Abstract 19347: Systematic Differences in Left Ventricular Volumes Measured by Cardiac MR and Biplane Echocardiography in Moderate-Severe Mitral Regurgitation.
Systematic differences between left ventricular (LV) volumes measured by cardiac magnetic resonance (CMR) and 2D echocardiography have been reported: 2D echo significantly underestimates LV volumes. Mitral regurgitation (MR) due to mitral valve prolapse (MVP) is associated with LV volume overload and remodelling, including increased chamber sphericity. We compared LV volumes in 25 patients (pts) with MVP and at least moderate MR by CMR and echo on 2 different days, 2-4 weeks apart.
Methods: Echo LV volumes were measured off-line using Simpson's biplane method. CMR used gated cine images (6 longitudinal and 6 short axis slices). LV end-diastolic volume (LVEDV), LV end-systolic volume (LVESV) and ejection fraction (EF) were measured on each day, and the differences examined using the method of Bland and Altman and coefficient of variation (CV).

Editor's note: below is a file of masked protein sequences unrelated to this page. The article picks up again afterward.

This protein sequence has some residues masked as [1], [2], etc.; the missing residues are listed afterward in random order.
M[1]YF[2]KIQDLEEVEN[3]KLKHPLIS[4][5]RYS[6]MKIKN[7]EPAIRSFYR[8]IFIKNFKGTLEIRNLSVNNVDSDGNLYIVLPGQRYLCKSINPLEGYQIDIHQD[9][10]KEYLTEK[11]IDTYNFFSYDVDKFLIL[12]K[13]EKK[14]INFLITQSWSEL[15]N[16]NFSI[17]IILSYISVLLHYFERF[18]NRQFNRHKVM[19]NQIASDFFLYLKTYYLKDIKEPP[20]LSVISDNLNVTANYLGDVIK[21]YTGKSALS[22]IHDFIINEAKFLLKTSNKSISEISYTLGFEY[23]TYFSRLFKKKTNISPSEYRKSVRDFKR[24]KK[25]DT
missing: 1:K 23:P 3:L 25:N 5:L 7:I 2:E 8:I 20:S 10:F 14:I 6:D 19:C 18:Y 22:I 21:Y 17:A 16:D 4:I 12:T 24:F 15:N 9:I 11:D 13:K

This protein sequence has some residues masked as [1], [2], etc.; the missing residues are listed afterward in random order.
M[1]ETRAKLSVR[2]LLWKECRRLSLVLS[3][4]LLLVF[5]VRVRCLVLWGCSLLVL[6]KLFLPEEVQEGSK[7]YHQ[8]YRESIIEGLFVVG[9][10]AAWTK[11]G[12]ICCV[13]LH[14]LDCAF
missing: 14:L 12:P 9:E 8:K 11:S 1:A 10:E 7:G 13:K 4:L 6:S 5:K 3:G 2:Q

Results: Age 61 years, 84% male, all in sinus rhythm. A systematic difference was observed between the LV volumes measured by each methods: both LVEDV and LVESV were significantly larger by CMR, but the EF was only slighter different (see table). There was excellent agreement between the visits for both techniques, although the between days CV was higher for the echo (LVEDV 13%, EF 10%) than CMR (LVEDV 4%, EF 4%). Although good correlation was observed between the methods for LVEDV and EF, the Bland and Altman plots confirmed a systematic bias and a non-linear relationship, suggesting that the difference between echo and CMR was greater at higher LVEDV.
Conclusion: There was a systematic and large difference in LV volumes observed between CMR and echo in these pts with MVP and moderate-severe MR, showing that the volumes obtained by these methods may not be interchangeable. Importantly, this systematic bias was not constant and increased with larger volumes and thus may change as the severity of MR and LV dilatation progresses. This may result in important misclassification of the degree of LV dilatation in patients with MVP and severe MR.
- © 2010 by American Heart Association, Inc.